Expert advice on aesthetic procedures for adolescents

August 20, 2014

What’s right and wrong in terms of cosmetic procedures for teens is not black and white, experts say. There don’t seem to be formal guidelines to determine whether a teen should or shouldn’t have a cosmetic procedure. So, often, it’s left up to the discretion of the physician consulting with the patient.

What’s right and wrong in terms of cosmetic procedures for teens is not black and white, experts say. There don’t seem to be formal guidelines to determine whether a teen should or shouldn’t have a cosmetic procedure. So, often, it’s left up to the discretion of the physician consulting with the patient.

Gia Washington, Ph.D.“Most would agree that any aesthetic procedure with a negative or unexpected outcome could potentially be damaging to an adolescent’s self-esteem or body image,” says Gia Washington, Ph.D., a clinical psychologist at Texas Children’s Hospital and assistant professor at Baylor College of Medicine, Houston. “Certainly a reconstructive surgery (breast, facial, removal of excess skin after excessive weight loss) would be considered acceptable and safe for an adolescent’s emotional development.”

While Michelle Welch, M.D., a dermatologist practicing in Lexington, SC, says it is her personal opinion that Botox, facial fillers and lip augmentation are among the cosmetic procedures that are inappropriate for teens, it may be important to address physical scars from a major trauma. And some skin conditions need to be cosmetically addressed. For example, Dr. Welch says, she strives to help patients with acne feel better about themselves.

Michelle Welch, M.D.“… you can imagine, if people make fun of [kids with acne], or they feel like people are going to make fun of them. I’ve had kids come in and say so-and-so didn’t want to be their boyfriend because they had pimples all over their face,” Dr. Welch says.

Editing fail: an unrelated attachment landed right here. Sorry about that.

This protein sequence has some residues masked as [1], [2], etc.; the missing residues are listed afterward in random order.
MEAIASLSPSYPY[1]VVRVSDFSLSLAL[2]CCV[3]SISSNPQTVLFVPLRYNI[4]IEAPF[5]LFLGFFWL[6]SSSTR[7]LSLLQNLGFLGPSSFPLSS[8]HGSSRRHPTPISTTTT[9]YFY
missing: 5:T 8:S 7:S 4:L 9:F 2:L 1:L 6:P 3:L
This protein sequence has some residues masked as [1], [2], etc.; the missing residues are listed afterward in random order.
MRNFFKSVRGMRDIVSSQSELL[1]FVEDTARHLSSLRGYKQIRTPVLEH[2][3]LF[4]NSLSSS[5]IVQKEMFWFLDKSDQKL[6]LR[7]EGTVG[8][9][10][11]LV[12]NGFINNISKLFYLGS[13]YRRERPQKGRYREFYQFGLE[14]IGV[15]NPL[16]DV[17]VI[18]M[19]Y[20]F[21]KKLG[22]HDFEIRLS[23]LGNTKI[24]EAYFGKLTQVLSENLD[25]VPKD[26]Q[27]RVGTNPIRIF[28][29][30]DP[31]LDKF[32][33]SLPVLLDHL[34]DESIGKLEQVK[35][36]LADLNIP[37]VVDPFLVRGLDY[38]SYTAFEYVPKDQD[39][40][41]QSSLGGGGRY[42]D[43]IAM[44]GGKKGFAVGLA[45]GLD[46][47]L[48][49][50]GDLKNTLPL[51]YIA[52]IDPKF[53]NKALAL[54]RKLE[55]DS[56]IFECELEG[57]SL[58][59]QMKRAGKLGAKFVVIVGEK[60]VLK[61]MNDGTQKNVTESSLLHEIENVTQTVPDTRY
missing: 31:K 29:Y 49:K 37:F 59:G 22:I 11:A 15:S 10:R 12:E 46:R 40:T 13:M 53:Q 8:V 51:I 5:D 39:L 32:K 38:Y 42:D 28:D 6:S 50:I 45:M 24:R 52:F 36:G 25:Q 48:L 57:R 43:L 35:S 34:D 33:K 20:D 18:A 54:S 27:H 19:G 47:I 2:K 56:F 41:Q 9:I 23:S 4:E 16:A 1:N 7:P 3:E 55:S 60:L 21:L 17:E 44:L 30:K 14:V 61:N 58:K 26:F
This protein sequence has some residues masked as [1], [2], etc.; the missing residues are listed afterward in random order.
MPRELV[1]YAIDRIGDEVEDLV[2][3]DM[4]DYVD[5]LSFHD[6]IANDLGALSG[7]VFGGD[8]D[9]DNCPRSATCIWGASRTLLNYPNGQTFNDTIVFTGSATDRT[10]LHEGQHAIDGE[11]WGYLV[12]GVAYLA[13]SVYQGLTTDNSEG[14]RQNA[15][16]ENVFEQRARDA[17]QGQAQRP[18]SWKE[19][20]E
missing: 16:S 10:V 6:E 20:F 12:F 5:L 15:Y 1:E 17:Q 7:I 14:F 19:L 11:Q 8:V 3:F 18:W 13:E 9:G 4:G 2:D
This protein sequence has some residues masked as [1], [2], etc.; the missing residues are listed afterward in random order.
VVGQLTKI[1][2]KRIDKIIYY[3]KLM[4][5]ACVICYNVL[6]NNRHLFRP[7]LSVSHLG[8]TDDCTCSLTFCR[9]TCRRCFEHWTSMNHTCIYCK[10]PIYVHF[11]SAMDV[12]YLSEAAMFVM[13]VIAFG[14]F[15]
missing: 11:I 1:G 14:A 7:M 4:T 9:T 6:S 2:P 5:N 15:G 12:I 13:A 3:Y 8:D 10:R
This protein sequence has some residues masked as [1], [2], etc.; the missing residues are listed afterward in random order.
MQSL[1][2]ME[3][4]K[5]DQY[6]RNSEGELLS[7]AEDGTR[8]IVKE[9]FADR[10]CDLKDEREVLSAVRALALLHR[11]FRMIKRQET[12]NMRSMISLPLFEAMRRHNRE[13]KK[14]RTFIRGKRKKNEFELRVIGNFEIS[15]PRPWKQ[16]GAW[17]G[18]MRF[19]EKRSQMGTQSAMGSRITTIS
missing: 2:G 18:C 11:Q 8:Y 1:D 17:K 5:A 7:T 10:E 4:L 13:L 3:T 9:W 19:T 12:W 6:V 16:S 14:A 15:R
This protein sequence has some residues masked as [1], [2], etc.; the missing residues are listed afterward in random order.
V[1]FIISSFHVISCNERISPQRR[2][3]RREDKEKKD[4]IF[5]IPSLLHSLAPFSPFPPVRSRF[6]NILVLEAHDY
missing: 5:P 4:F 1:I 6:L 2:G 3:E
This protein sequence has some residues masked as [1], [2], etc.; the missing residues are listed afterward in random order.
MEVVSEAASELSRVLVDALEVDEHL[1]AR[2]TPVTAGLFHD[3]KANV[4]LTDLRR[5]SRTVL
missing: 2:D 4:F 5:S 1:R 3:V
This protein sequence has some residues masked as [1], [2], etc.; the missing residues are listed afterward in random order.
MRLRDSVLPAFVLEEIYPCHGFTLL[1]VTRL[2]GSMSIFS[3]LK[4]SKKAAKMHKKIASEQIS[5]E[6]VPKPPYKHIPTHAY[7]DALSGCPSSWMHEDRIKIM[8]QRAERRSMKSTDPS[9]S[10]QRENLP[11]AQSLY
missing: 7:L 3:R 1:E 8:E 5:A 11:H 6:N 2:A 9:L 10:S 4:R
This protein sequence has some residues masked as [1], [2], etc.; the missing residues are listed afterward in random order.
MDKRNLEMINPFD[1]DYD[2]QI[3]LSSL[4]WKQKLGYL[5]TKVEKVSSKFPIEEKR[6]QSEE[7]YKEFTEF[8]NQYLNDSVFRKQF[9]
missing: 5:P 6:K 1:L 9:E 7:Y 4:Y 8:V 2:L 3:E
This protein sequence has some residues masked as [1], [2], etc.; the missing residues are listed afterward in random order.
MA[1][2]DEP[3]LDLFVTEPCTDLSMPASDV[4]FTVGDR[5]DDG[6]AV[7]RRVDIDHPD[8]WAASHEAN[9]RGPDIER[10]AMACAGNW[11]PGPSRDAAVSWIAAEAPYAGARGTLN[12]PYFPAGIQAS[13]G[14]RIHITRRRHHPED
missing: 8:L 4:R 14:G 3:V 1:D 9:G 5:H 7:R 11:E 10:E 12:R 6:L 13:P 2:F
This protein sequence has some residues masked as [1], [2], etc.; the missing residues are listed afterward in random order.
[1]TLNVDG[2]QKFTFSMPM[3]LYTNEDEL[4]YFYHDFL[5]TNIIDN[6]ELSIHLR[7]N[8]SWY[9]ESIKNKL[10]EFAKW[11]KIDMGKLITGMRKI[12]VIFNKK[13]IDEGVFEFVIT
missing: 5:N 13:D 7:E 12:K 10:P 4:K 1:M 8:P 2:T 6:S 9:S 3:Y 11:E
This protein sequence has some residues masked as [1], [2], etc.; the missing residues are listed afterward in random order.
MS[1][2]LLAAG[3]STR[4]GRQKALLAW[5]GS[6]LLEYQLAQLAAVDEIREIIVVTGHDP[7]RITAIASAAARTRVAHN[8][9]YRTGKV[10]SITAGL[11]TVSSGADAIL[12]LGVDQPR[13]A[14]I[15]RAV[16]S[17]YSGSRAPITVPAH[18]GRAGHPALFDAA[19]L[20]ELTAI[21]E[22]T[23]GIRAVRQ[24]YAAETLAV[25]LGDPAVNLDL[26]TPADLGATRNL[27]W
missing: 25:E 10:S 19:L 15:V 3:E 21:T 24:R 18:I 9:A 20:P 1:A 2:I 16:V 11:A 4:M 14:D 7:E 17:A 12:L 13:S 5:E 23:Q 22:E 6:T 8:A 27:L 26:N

Among the procedures she uses to smooth skin damaged from acne: microdermabrasion and light chemical peels.

“Microdermabrasion is a wonderful treatment to help slough off those surface layers and help open their pores. Products can get in the skin better,” Dr. Welch says. “There are some chemical peels that are very light and very mild that may help them if they have a lot of redness. And if they already have scarring and you’re trying to improve their skin, there are some [light chemical peels] that would be beneficial for teenagers, but not the deep, invasive chemical peels that older people might get.”

Some procedures seem perfectly reasonable for some kids, but not for others.

John M. Hilinski, M.D., a facial plastic surgeon in San Diego, Calif., says that while rhinoplasty is a reasonable request for a teen who has a large or misshapen nose, it’s not for the teen that wants to hide his or her ethnicity, or for someone who wants to change the way they look, drastically.

“I’m not that kind of guy to take somebody’s nose and make it mismatched on their face,” he says.

And some teens need to wait to have surgery, simply because they’re still growing, Dr. Hilinski says.